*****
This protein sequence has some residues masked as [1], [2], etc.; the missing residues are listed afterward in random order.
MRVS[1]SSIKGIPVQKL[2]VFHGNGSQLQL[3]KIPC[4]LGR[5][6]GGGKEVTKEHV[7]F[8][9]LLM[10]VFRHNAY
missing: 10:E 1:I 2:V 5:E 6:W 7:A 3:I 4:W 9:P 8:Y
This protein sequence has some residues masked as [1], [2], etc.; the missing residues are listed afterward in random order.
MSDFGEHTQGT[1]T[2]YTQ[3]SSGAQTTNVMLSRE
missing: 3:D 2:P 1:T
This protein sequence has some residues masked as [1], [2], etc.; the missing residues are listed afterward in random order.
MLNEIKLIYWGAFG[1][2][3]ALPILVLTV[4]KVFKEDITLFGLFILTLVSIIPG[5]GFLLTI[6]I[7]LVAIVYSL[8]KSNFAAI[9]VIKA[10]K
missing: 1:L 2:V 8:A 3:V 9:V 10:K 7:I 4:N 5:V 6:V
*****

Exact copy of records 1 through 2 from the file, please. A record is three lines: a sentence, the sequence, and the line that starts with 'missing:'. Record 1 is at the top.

This protein sequence has some residues masked as [1], [2], etc.; the missing residues are listed afterward in random order.
MRVS[1]SSIKGIPVQKL[2]VFHGNGSQLQL[3]KIPC[4]LGR[5][6]GGGKEVTKEHV[7]F[8][9]LLM[10]VFRHNAY
missing: 10:E 1:I 2:V 5:E 6:W 7:A 3:I 4:W 9:P 8:Y
This protein sequence has some residues masked as [1], [2], etc.; the missing residues are listed afterward in random order.
MSDFGEHTQGT[1]T[2]YTQ[3]SSGAQTTNVMLSRE
missing: 3:D 2:P 1:T